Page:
Fri 27th April 2018, Gamble Halls, Gourock


The tl;dr version:

A plethora of platitudes, indistinguishable from cold reading.

  • Value for money:
  • Harm to the public:
  • Perceived psychic abilities: zero stars
  • Ability to name months of the year without context: 5 stars

In more detail:

The first thing to note about this show was that it was a home gig for Dominic Boag. He’s from Inverclyde, and was taking the opportunity to give one of his protégés (Debbie Hempseed) the chance to shine alongside him. He started the evening by painting himself as a sort of psychic Mr Miyagi, and Debbie was his Daniel-san. Disappointingly though Debbie failed to pull off the supernatural version of a crane kick to the face of the sizeable audience (appx 130). Not that Debbie comes across as any more or less ‘psychic’ than her mentor (because in my opinion there was no tangible evidence from either of them), but Dominic clearly showed his experience in working the crowds with the way he deflected his many misses throughout the evening.

Debbie & Dom do Gourock

Debbie & Dom do Gourock

Let’s be perfectly clear here, I’m not for a moment saying that either of them are NOT able to connect with the dead … it’s just that their performances were exactly what you’d expect to see if you were watching someone knowingly doing a combination of cold & warm readings. In fact, considering it was a local crowd and the likelihood of familiar faces was higher than usual, the accuracy of readings was even lower than expected.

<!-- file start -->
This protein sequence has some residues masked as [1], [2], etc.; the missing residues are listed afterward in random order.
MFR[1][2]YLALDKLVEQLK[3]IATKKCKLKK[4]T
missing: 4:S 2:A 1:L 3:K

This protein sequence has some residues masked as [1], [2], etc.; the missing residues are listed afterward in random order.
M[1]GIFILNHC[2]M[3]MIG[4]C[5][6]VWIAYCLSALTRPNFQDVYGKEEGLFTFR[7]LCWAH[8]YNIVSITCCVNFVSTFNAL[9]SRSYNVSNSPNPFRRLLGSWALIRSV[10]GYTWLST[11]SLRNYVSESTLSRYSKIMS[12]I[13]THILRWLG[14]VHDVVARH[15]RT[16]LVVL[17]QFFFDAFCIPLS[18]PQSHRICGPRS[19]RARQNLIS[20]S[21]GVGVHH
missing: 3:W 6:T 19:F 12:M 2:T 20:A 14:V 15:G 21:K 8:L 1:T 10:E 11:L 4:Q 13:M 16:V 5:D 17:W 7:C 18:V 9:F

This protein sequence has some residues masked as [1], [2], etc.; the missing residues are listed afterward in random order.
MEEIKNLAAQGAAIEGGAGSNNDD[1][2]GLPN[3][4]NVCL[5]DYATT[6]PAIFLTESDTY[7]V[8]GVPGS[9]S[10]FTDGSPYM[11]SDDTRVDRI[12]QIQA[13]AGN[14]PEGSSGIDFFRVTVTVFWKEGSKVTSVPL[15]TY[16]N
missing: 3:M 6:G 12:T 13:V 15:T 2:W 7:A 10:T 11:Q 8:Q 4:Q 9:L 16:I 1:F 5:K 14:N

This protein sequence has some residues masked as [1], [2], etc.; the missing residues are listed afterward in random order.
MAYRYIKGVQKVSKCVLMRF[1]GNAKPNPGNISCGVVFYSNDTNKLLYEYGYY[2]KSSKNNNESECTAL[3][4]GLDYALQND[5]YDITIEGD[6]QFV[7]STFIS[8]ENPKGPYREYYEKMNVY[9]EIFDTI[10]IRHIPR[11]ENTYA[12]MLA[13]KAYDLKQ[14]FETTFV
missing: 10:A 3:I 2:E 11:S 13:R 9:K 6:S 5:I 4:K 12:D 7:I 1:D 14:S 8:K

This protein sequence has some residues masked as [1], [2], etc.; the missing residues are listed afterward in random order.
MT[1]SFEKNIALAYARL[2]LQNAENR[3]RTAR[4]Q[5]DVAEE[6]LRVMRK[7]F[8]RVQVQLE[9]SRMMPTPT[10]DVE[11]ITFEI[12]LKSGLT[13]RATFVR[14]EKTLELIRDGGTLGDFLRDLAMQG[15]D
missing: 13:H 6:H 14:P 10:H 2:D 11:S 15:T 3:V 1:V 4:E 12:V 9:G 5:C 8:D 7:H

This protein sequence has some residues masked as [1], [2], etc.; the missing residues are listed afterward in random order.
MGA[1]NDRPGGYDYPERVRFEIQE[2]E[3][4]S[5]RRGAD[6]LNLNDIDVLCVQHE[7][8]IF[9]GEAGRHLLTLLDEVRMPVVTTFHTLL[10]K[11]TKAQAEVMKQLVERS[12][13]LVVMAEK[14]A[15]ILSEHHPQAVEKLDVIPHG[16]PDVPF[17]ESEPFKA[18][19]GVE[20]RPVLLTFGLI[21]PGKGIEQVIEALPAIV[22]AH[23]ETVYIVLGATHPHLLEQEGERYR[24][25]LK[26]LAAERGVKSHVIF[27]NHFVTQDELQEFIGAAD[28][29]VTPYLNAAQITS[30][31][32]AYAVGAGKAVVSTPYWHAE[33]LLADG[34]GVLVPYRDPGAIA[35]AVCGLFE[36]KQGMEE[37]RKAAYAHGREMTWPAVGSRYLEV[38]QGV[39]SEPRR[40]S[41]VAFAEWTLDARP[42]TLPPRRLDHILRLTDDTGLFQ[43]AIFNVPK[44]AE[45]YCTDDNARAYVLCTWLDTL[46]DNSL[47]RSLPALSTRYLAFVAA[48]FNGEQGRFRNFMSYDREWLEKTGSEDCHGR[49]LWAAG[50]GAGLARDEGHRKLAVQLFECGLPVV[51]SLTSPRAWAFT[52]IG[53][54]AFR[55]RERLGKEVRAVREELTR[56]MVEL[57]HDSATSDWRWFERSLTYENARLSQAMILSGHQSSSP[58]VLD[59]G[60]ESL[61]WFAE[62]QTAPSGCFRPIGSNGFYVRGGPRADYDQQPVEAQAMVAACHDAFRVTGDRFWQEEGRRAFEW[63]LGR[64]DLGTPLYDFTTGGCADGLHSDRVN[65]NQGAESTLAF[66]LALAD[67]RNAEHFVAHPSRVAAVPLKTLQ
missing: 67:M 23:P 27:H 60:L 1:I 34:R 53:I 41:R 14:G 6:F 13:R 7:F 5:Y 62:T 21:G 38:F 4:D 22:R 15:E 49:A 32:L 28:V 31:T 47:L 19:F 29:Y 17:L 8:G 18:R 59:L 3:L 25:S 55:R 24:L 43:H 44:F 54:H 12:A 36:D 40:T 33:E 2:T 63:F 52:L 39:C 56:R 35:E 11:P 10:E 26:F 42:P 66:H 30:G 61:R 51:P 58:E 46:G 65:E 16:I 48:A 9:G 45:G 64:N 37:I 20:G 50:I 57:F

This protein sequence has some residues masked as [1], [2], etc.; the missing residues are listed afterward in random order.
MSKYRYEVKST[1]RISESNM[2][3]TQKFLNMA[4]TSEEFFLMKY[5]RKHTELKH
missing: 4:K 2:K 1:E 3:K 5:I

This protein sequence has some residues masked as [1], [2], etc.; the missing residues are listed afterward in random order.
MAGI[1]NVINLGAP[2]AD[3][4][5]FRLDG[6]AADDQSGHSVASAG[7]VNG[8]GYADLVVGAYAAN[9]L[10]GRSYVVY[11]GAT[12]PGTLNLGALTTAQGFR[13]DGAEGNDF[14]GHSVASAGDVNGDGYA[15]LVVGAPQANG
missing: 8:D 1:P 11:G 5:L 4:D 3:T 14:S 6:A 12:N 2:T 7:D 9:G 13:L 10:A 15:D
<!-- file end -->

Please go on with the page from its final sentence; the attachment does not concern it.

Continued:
I brought a friend along for his first experience of a psychic show. He left at the interval as he’d had enough. He emailed me his thoughts of the (first half of) the show, and I’d say his assessment pretty much nailed it:

“The woman called Debbie Hempseed was actually quite bad, went better with her mutual reading with Dominic but still….is she new? I think so. She might need to learn few more tricks I would say. Dominic seems to know every trick in the book, joking when wrong, rude but not too much, compassionate just enough.

The technique: for me, it works in circles: General name and ideas, if someone reacts then a second circle with more intimate questions and feelings then if wrong always find an escape and so on…..seems to work pretty well, just always too evasive to say if it is right or wrong….”

Dominic and Debbie took turns, and occasionally paired up. There were eleven readings in total, all following the same format as mentioned above. The audience were of course very keen, but despite that there were occasions where it was a painful wait before someone raised their hand to ‘accept’ the names and causes of death that were being reeled out. The deceased would always be a ‘mother figure’, or ‘father figure’ – which by extension includes grandparents, aunts, uncles, close friends etc.

Considering how common the names being thrown out were, it’s no surprise that they (eventually) managed to convince the audience that they’d made a connection. Here’s a list of all the names that were thrown out in the evening, and where they rank in the top baby names of the 80’s * in Scotland:

Male names called out:

  • David: #1 for males (taken by audience member)
  • John: #4 for males (not recognised by the audience member being read at the time)
  • James: #5 for males (recognised by the audience member being read at the time)
  • Craig: #6 for males (not recognised by the audience member being read at the time)
  • Paul: #7 for males (recognised by the audience member being read at the time)